The coming presidency of Joe Biden is a new chapter in American history, hopefully closing a divisive chapter of hate among fellow citizens and a lack of basic human decency in the Oval Office. That means new regulations, new executive orders, and President-elect Biden’s highly anticipated legislative priorities for domestic policy. Since the world has faced the scourge of the deadly COVID-19 pandemic, one of the main issues for voters is the protection of the public’s health during turbulent times.
Coming from an era of American diplomacy where a sitting president diminished the country’s commitments to the global stage and quickly arose to be an adversarial trade partner, the “take-no-prisoners” and the “ask-for-forgiveness later” mentality of the current presidential administration has exhausted the entire country. Now, Biden has an opportunity to improve the country in many respects while still offering his signature political centrism disguised as “radical progressivism” that allowed him to win the November 3, 2020 election.
One issue area that needs to be addressed immediately is the regulation of tobacco and alternative nicotine products, and how the executive branch public health regulators fumbled a variety of industry interventions that further stigmatized and mistreated the class of nicotine drug users (smokers, vapers, etc.) — all 50 million of them — in the United States.
Call it revisionist thinking, but former President Barack Obama could be considered the most friendly president as it pertains to the regulation of alternative tobacco products. Obama admitted to a struggle with cigarette smoking in his memoir, A Promised Land. Reading his book, you see a different side of the 44th president through a moral and lighthearted take on the time since he left office in 2016 and peacefully shifted power to lame-duck incumbent President Donald Trump. Accolades for his book aside, my belief in Obama’s status as a “vaping-friendly” president is based solely on pragmatic observation.
Keep in mind that Obama signed into law and openly lobbied for the most sweeping tobacco legislation in recent history. He signed the Family Smoking Prevention & Tobacco Control Act on June 22, 2009, setting in motion the state of tobacco and vaping regulations the industry and millions of consumers are now familiar with.
Under the act, the Food and Drug Administration (FDA) was officially granted the power to regulate tobacco products and further identify smoke-free nicotine products as “deemed tobacco products” in a bid to regulate a variety of growing tobacco product segments, including electronic cigarettes, heat-not-burn tobacco devices, and snus.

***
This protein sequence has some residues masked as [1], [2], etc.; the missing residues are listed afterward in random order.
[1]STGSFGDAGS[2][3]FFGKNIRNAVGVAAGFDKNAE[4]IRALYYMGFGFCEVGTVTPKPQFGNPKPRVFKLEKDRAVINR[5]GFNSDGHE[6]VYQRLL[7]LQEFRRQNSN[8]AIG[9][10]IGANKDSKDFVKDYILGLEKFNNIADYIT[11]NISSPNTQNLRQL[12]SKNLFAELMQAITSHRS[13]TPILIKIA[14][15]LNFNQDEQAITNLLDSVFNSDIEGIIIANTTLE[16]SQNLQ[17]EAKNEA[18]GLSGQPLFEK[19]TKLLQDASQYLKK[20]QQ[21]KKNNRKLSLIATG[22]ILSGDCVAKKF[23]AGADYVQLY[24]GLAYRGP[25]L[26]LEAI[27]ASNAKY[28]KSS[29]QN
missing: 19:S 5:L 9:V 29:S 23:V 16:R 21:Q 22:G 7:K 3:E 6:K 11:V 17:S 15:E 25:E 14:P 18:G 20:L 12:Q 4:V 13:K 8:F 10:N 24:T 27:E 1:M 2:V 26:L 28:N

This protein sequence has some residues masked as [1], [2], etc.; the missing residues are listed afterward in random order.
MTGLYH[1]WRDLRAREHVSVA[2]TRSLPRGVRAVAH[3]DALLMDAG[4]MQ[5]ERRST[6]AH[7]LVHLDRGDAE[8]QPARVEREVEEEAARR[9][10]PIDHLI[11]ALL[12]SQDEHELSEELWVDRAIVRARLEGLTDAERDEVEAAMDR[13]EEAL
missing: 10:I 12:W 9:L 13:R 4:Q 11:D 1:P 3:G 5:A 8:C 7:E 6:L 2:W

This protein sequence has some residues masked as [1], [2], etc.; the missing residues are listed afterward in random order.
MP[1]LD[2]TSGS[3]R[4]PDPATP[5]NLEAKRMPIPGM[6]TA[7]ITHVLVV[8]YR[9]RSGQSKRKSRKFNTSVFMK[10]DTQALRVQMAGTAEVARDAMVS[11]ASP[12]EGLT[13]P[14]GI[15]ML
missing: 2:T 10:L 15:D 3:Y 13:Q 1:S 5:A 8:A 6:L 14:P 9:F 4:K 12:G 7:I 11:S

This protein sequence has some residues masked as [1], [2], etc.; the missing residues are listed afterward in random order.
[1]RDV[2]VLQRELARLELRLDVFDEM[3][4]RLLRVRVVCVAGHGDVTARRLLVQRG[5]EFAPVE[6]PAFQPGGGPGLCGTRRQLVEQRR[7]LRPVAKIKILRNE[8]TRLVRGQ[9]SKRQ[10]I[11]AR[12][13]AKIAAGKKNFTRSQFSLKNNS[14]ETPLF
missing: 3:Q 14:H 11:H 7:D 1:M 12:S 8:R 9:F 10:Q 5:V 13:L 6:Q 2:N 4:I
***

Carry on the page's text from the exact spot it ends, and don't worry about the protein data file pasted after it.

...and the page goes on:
The Tobacco Control Act was the first real policy mandate that granted the FDA the power to fully regulate the tobacco industry, even considering benchmark bills that previously established health warnings and the Surgeon General’s message seen on current cigarette and tobacco product packaging. Due to the effectiveness of industry lobbying and input, Obama and his FDA pushed back a series of regulatory mandates prescribed in the act by several years. It wasn’t until a federal judge ruled in favor of tobacco control foundations, nonprofits, and non-governmental organizations that sued the FDA to implement the premarket tobacco regulations immediately after years of waiting. According to a series of court orders, the judge, in this case, forced the industry to comply with an expedited premarket tobacco applications (PMTA) deadline in May of 2020. This ruling moved up the deadline that was set by the FDA for several years later, due to the need for the industry to grow and establish consolidated brand power and order, and industry standards.
Due to the COVID-19 pandemic, the court granted an extension of the May deadline to September of 2020. That deadline came and went months ago. Now, hundreds of vaping products are progressing through the premarket tobacco applications regulatory pathway, with many firms receiving approval from the FDA to resume sales and business operations. What I admire most about the series of events leading up to the 2020 deadline is the commonsensical nature of the FDA and the pragmatism of the former Obama administration pushing back, by several years, the official implementation dates of regulations that are incredibly invasive to a company’s operations.
For those reasons, Obama could be considered the “ideal” president who knowingly or unknowingly permitted the emerging vaping and smoke-free industries to flourish for over a decade. Or, it could be Obama’s lack of action that paved the way for modernized vapor devices and the industry’s willingness to comply with equitably implemented regulations. Obama indeed granted the FDA the legal right to regulate tobacco products with extreme power. But, it wasn’t until Trump that the industry and its consumers were confronted with artificialized panic about vaping and the overblown reactions to misunderstandings propagated by one-sided media outlets and public health advocacy groups.
Through the cavalcade of Obama’s meandering path to a PMTA regulatory deadline, external forces elevated the issue of vaping regulation to a moral one. Under Donald Trump, the supposedly pro-business president appointed agency executives and rubber-stamped regulations that presented vaping in a draconian, sacrilege point of view. These officials advanced the outbreak of a moral panic, tenfold. Biden has an opportunity to stem that moral panic and adopt policy that encourages harm reduction interventions.